A Day at the CIA ~ Holiday Pies Class 2009

On the top shelf of my refrigerator is a pie plate in which sits 3 slices of sour cream pumpkin pie, all that remains of the 6 pies and various other desserts I made for our Thanksgiving celebrations this year. I don't really want to talk about that pie. In fact, I can't wait for it to go away, especially since tomorrow, December 1, is the official kick-off of Christmas cookie season and there's a lot of excitement around here about that.

But I'm not quite finished talking about pie yet. I want to tell you about the Holiday Pies Class I attended at the CIA last week. Regular readers will remember that I was pretty excited about it, and I can tell you, I was not disappointed: I loved every minute of it.

The class session I attended was filled with a delightful group of women who ranged from those who had never made a scratch crust before to others who'd made plenty but were unsatisfied with results that were unpredictable. We'd come from all over ~ I was nearest, driving less than an hour from the neighboring county. Others had come from neighboring, or not neighboring states.

{I learned that it's not uncommon for folks attending enthusiast classes to come the previous evening, enjoy dinner at one of the CIA's restaurants and stay overnight in a hotel or inn nearby, making a getaway of it. Incidentally, there's plenty to do in the area, so traveling companions who are not inclined to take the classes can while away their time doing something more to their liking while foodies indulge in the CIA class experience.}

Our instructor, Certified Master Baker Juergen Temme, was extremely gracious and accommodating in fielding all manner of questions and demonstrating techniques for the class. His trio of "pie fairies" took on the burden of scaling and prep work so that all this was done for us, leaving each student with a perfectly arranged mise en place waiting for our arrival.

But Chef Temme didn't just demonstrate the how-to part ~ he also explained the whys and wherefores, something I, as a professional baker, found particularly useful. There is the popular saying that "baking is a science," and, of course, that's true. But like cooking, there's a lot of art to it, and achieving success is found somewhere in striking a balance between the two. That's where, to me, this type of instruction is so valuable.

Over the course of the 5-hour class, we made pie crust to take home (which I was tremendously grateful for come Thanksgiving morning), classic versions of pumpkin and pecan pie, and a double-crust apple pie, all of which we took home in bakery boxes. Some students opted to make an additional cherry lattice pie, a technique that Chef Temme ably demonstrated.

During these gently rigorous hours, we were fortified with cookies prepared by an earlier pastry class taught by Chef Temme.

While our pies were cooling, we enjoyed a superb lunch in a private dining room ~ lamb and chicken kebabs, barley pilaf, fresh pasta we'd watched being sheeted in the adjoined kitchen as we rolled out our own crusts, breads, freshly made mozzarella salad, and Black Forest cake. Really, a highlight of the day. And after lunch, we returned to the kitchen to find our aprons and tocques neatly placed atop our boxed pies, our recipe booklets alongside, the benches spotless. Thank you, pie fairies.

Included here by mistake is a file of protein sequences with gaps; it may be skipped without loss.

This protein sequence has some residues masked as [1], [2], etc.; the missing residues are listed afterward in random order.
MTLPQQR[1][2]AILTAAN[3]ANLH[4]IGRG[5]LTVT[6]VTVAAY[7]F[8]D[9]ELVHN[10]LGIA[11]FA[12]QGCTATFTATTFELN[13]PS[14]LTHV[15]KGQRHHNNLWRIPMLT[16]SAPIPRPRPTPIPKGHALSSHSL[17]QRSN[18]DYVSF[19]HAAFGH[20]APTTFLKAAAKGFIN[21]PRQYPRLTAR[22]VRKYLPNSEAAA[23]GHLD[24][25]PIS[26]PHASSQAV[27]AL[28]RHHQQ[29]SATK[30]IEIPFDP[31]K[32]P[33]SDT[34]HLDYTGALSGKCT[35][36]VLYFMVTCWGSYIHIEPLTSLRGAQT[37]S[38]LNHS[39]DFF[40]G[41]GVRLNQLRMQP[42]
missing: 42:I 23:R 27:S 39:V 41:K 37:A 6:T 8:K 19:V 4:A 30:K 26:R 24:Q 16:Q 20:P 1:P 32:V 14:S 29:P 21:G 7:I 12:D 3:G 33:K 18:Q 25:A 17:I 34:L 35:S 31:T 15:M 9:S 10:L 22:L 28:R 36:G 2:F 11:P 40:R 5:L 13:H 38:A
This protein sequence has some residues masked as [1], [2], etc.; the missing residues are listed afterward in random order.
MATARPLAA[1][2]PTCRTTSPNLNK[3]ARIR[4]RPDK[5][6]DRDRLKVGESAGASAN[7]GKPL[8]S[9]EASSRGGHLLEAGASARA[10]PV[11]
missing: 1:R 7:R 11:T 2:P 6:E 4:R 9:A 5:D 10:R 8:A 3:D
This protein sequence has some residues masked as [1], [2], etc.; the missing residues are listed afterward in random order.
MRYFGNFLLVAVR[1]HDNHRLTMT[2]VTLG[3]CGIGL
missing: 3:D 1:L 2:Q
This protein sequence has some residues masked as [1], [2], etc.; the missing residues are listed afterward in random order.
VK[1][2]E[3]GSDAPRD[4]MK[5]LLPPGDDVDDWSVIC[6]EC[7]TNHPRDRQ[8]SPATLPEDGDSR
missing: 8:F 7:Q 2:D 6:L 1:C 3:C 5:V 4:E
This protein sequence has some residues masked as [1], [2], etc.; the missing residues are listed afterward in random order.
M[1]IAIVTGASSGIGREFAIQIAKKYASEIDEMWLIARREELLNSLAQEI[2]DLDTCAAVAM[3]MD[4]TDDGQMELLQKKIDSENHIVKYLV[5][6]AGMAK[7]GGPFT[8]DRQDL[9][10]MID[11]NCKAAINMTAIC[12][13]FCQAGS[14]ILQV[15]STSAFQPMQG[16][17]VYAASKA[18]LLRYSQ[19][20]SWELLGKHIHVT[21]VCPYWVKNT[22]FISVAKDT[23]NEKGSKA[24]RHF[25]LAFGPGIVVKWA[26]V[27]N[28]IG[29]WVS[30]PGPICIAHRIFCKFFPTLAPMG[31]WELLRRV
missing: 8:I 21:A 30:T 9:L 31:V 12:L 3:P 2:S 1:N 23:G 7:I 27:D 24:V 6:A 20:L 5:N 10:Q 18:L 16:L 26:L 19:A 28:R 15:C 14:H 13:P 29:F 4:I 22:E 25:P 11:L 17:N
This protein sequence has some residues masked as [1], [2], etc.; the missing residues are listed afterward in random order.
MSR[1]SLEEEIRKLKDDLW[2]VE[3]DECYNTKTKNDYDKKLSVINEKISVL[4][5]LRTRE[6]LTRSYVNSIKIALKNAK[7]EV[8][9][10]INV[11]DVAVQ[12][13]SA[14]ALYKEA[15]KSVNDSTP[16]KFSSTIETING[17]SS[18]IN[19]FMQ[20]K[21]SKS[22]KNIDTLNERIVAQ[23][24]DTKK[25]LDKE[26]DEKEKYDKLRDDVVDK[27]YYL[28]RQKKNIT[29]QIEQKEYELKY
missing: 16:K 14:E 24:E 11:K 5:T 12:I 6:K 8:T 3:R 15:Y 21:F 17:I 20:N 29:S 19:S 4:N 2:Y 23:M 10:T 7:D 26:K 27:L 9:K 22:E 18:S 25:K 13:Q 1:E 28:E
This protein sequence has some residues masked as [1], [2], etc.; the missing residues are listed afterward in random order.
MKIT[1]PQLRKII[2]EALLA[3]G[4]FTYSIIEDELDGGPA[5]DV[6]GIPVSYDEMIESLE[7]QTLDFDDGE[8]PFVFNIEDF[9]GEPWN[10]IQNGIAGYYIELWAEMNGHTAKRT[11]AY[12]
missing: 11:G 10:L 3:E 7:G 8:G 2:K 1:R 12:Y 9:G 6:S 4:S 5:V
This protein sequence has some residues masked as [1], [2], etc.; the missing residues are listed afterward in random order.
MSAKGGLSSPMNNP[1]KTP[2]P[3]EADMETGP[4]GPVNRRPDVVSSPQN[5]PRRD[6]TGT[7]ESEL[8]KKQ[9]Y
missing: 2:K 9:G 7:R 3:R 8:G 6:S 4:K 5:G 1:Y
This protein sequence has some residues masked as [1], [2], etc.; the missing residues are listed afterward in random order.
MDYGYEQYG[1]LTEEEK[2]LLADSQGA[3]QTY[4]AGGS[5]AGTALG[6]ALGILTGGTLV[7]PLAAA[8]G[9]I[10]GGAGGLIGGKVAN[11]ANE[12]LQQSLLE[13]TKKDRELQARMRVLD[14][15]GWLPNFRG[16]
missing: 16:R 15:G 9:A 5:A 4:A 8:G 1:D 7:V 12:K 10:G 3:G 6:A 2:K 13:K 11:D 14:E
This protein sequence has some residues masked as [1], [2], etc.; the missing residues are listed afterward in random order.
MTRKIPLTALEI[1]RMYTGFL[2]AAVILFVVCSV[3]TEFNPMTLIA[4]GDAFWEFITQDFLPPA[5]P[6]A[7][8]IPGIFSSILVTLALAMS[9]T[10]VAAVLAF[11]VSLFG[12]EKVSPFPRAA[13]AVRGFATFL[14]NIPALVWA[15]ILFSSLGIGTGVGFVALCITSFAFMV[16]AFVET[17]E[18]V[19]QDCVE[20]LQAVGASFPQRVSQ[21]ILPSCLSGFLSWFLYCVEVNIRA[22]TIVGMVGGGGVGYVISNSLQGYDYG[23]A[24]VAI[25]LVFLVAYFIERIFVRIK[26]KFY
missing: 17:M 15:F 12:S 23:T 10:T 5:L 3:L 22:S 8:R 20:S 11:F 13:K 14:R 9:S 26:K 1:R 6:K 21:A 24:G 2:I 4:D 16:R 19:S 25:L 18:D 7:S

This is my third Enthusiast Class, and an impression I had from the first two stays with me. These classes are unique in that they offer the opportunity to learn in a completely nonthreatening and supportive atmosphere from some of the most respected professionals in the field. The instructors are at the top of their game, true experts. And they're at your disposal throughout the class period. You can make mistakes without feeling foolish, ask questions without fear of condescending answers, and just immerse yourself in the experience of learning without fear of failure. There's ample help available ~ someone is always around to fix whatever goes wrong. And when you leave, you bring the fruits of your labor to show off to family or friends. All this and lunch, too.

It's no wonder that most people who've tried one Enthusiast Class go back for more. They're as addictive as Chef Temme's butter cookies.

Full disclosure: As regular readers of this blog know, last week I attended a one-day Holiday Pies Class at the Culinary Institute of America. I was there as a media guest of the CIA to report on the class experience and not specifically to learn about making pie. Nevertheless, in the presence of a certified master baker, you can't help but learn some valuable tricks and truc, and I will never, ever tire of the Enthusiast Classes at the CIA.


  1. I have wanted to take clases at the CIA for awhile now. I think after the first of the year I'm going to have to see what the schedule looks like so I can go see for myself! L

  2. Great post! Isn't the CIA fun? I attended a pastry boot camp almost three years ago, and it was one of the best weeks of my life. I can't wait to go back. I wish I were closer so I could do the enthusiast classes.

  3. Wow! That sounds amazing!
    Now I want to take a class too!
    And your pies are beautiful.

  4. Nice Blog, I like your blog and specially very good above post. Nice Shearing. Thanks.

  5. Pie? PIE? I like pie :) That looks like loads of fun!

  6. The pecan pie looks so delicious. I want to take classes at the CIA too!


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